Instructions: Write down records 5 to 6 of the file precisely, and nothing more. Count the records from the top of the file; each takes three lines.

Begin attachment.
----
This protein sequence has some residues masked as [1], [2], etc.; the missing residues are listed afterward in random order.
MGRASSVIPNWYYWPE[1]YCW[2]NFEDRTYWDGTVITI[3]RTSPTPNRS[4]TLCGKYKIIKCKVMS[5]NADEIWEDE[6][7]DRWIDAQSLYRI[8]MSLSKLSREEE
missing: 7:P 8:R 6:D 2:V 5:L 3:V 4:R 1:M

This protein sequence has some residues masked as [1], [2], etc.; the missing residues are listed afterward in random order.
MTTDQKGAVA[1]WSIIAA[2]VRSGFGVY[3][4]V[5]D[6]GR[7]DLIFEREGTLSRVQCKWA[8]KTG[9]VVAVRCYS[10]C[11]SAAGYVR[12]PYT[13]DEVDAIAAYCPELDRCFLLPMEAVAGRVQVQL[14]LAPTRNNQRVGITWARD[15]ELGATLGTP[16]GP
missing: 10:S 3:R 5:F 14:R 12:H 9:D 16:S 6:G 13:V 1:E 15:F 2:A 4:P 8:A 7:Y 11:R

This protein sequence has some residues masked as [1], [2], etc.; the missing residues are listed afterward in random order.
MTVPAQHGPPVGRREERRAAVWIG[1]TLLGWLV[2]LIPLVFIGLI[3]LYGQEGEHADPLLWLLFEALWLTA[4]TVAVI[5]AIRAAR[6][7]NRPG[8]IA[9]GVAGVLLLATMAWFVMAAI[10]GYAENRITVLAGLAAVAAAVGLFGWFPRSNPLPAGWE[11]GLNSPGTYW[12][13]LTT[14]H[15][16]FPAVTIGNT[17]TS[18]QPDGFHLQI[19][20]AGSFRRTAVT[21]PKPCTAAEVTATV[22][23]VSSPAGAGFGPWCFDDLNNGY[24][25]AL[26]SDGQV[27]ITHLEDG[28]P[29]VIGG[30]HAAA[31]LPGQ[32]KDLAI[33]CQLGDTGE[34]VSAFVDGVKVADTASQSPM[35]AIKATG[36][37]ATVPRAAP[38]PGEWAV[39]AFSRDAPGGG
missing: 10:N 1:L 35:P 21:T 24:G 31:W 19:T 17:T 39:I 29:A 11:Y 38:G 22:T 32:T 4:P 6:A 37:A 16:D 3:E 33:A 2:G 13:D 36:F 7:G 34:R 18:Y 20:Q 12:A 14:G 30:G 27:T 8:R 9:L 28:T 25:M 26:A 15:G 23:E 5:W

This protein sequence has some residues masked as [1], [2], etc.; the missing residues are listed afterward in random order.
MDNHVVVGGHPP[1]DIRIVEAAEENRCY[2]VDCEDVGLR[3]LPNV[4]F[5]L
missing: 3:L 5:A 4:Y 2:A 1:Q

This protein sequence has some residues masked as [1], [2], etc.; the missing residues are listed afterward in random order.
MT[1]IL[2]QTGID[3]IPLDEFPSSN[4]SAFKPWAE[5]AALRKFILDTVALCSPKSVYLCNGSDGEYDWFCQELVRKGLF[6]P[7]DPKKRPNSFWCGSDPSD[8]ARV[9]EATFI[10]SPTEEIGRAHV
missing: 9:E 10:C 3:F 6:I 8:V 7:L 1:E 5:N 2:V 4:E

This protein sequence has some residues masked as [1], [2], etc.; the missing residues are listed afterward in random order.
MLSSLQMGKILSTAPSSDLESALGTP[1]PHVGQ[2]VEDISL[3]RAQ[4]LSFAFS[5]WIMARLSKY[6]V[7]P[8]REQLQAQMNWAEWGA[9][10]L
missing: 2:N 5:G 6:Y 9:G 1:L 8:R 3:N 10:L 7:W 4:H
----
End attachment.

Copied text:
This protein sequence has some residues masked as [1], [2], etc.; the missing residues are listed afterward in random order.
MT[1]IL[2]QTGID[3]IPLDEFPSSN[4]SAFKPWAE[5]AALRKFILDTVALCSPKSVYLCNGSDGEYDWFCQELVRKGLF[6]P[7]DPKKRPNSFWCGSDPSD[8]ARV[9]EATFI[10]SPTEEIGRAHV
missing: 9:E 10:C 3:F 6:I 8:V 7:L 1:E 5:N 2:V 4:E

This protein sequence has some residues masked as [1], [2], etc.; the missing residues are listed afterward in random order.
MLSSLQMGKILSTAPSSDLESALGTP[1]PHVGQ[2]VEDISL[3]RAQ[4]LSFAFS[5]WIMARLSKY[6]V[7]P[8]REQLQAQMNWAEWGA[9][10]L
missing: 2:N 5:G 6:Y 9:G 1:L 8:R 3:N 10:L 7:W 4:H